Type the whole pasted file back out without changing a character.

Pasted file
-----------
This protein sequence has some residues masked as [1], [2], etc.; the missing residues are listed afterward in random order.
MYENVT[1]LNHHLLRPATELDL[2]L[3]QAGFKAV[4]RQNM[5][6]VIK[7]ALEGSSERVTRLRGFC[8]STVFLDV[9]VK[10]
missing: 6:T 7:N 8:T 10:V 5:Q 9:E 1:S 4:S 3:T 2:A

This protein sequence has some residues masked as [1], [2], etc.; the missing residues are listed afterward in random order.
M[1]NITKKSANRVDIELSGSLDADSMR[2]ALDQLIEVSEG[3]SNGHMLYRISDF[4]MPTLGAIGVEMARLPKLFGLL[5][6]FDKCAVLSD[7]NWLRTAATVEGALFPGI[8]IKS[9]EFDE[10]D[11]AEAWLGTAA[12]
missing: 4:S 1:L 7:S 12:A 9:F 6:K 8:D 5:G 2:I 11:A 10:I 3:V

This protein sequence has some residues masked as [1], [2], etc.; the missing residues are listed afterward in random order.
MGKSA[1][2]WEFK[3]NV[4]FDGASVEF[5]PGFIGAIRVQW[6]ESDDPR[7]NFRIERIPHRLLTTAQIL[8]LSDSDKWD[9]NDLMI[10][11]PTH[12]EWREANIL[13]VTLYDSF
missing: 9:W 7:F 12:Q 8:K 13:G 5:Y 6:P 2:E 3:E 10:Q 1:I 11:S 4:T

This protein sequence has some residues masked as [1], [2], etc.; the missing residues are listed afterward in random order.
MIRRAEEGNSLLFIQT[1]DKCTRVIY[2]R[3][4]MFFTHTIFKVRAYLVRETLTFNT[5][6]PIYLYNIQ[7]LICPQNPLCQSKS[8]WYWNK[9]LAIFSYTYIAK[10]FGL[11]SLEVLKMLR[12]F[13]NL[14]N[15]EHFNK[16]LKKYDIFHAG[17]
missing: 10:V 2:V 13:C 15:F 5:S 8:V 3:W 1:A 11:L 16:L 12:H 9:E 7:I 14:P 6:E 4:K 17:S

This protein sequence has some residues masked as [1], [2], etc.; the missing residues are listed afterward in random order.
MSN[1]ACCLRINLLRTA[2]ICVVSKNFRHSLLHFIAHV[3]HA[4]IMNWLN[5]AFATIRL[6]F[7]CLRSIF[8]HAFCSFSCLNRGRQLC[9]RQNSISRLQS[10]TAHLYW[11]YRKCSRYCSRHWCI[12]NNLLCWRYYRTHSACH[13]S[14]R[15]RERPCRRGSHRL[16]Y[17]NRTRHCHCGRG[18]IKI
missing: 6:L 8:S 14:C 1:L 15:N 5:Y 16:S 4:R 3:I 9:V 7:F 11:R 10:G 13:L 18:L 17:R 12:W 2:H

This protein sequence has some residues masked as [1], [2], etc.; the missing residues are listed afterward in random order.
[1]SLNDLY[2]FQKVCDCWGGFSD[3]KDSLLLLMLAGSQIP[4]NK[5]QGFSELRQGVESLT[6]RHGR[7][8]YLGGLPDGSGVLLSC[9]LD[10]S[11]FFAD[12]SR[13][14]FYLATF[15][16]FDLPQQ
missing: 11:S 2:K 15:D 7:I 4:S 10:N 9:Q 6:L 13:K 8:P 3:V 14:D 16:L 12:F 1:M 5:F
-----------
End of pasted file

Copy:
This protein sequence has some residues masked as [1], [2], etc.; the missing residues are listed afterward in random order.
MYENVT[1]LNHHLLRPATELDL[2]L[3]QAGFKAV[4]RQNM[5][6]VIK[7]ALEGSSERVTRLRGFC[8]STVFLDV[9]VK[10]
missing: 6:T 7:N 8:T 10:V 5:Q 9:E 1:S 4:S 3:T 2:A

This protein sequence has some residues masked as [1], [2], etc.; the missing residues are listed afterward in random order.
M[1]NITKKSANRVDIELSGSLDADSMR[2]ALDQLIEVSEG[3]SNGHMLYRISDF[4]MPTLGAIGVEMARLPKLFGLL[5][6]FDKCAVLSD[7]NWLRTAATVEGALFPGI[8]IKS[9]EFDE[10]D[11]AEAWLGTAA[12]
missing: 4:S 1:L 7:S 12:A 9:F 6:K 8:D 5:G 2:I 11:A 10:I 3:V

This protein sequence has some residues masked as [1], [2], etc.; the missing residues are listed afterward in random order.
MGKSA[1][2]WEFK[3]NV[4]FDGASVEF[5]PGFIGAIRVQW[6]ESDDPR[7]NFRIERIPHRLLTTAQIL[8]LSDSDKWD[9]NDLMI[10][11]PTH[12]EWREANIL[13]VTLYDSF
missing: 9:W 7:F 12:Q 8:K 13:G 5:Y 6:P 2:E 3:E 10:Q 1:I 11:S 4:T

This protein sequence has some residues masked as [1], [2], etc.; the missing residues are listed afterward in random order.
MIRRAEEGNSLLFIQT[1]DKCTRVIY[2]R[3][4]MFFTHTIFKVRAYLVRETLTFNT[5][6]PIYLYNIQ[7]LICPQNPLCQSKS[8]WYWNK[9]LAIFSYTYIAK[10]FGL[11]SLEVLKMLR[12]F[13]NL[14]N[15]EHFNK[16]LKKYDIFHAG[17]
missing: 10:V 2:V 13:C 15:F 5:S 8:V 3:W 1:A 11:L 16:L 12:H 9:E 7:I 14:P 6:E 4:K 17:S

This protein sequence has some residues masked as [1], [2], etc.; the missing residues are listed afterward in random order.
MSN[1]ACCLRINLLRTA[2]ICVVSKNFRHSLLHFIAHV[3]HA[4]IMNWLN[5]AFATIRL[6]F[7]CLRSIF[8]HAFCSFSCLNRGRQLC[9]RQNSISRLQS[10]TAHLYW[11]YRKCSRYCSRHWCI[12]NNLLCWRYYRTHSACH[13]S[14]R[15]RERPCRRGSHRL[16]Y[17]NRTRHCHCGRG[18]IKI
missing: 6:L 8:S 14:C 1:L 15:N 5:Y 16:S 4:R 3:I 9:V 7:F 11:R 10:G 13:L 18:L 17:R 12:W 2:H

This protein sequence has some residues masked as [1], [2], etc.; the missing residues are listed afterward in random order.
[1]SLNDLY[2]FQKVCDCWGGFSD[3]KDSLLLLMLAGSQIP[4]NK[5]QGFSELRQGVESLT[6]RHGR[7][8]YLGGLPDGSGVLLSC[9]LD[10]S[11]FFAD[12]SR[13][14]FYLATF[15][16]FDLPQQ
missing: 11:S 2:K 15:D 7:I 4:S 10:N 9:Q 6:L 13:K 8:P 3:V 14:D 16:L 12:F 1:M 5:F